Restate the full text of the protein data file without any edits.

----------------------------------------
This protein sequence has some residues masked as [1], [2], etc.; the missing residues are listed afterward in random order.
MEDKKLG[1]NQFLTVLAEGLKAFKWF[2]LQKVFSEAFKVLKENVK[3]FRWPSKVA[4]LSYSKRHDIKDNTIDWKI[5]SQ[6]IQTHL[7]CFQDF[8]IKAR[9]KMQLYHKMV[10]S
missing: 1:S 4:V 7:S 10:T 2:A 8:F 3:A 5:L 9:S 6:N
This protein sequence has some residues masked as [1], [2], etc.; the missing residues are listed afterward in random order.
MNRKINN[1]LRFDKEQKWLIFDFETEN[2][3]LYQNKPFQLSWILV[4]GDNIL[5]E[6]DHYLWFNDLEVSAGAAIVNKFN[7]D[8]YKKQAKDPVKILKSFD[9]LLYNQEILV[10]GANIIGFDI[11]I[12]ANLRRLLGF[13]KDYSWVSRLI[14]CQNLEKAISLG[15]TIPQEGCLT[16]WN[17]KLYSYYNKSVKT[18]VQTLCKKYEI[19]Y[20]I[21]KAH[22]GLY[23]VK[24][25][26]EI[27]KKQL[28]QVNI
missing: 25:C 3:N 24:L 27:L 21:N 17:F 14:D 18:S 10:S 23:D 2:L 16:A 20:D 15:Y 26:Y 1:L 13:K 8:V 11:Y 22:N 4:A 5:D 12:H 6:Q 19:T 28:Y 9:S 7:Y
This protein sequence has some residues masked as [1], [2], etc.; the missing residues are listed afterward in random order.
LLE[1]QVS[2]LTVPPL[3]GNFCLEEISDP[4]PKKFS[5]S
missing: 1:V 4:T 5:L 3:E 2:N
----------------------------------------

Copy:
This protein sequence has some residues masked as [1], [2], etc.; the missing residues are listed afterward in random order.
MEDKKLG[1]NQFLTVLAEGLKAFKWF[2]LQKVFSEAFKVLKENVK[3]FRWPSKVA[4]LSYSKRHDIKDNTIDWKI[5]SQ[6]IQTHL[7]CFQDF[8]IKAR[9]KMQLYHKMV[10]S
missing: 1:S 4:V 7:S 10:T 2:A 8:F 3:A 5:L 9:S 6:N
This protein sequence has some residues masked as [1], [2], etc.; the missing residues are listed afterward in random order.
MNRKINN[1]LRFDKEQKWLIFDFETEN[2][3]LYQNKPFQLSWILV[4]GDNIL[5]E[6]DHYLWFNDLEVSAGAAIVNKFN[7]D[8]YKKQAKDPVKILKSFD[9]LLYNQEILV[10]GANIIGFDI[11]I[12]ANLRRLLGF[13]KDYSWVSRLI[14]CQNLEKAISLG[15]TIPQEGCLT[16]WN[17]KLYSYYNKSVKT[18]VQTLCKKYEI[19]Y[20]I[21]KAH[22]GLY[23]VK[24][25][26]EI[27]KKQL[28]QVNI
missing: 25:C 3:N 24:L 27:L 21:N 17:F 14:D 18:S 10:S 23:D 2:L 16:A 20:D 15:Y 26:Y 1:L 13:K 8:V 11:Y 22:N 4:A 5:D 12:H 6:Q 19:T 28:Y 9:S 7:Y
This protein sequence has some residues masked as [1], [2], etc.; the missing residues are listed afterward in random order.
LLE[1]QVS[2]LTVPPL[3]GNFCLEEISDP[4]PKKFS[5]S
missing: 1:V 4:T 5:L 3:E 2:N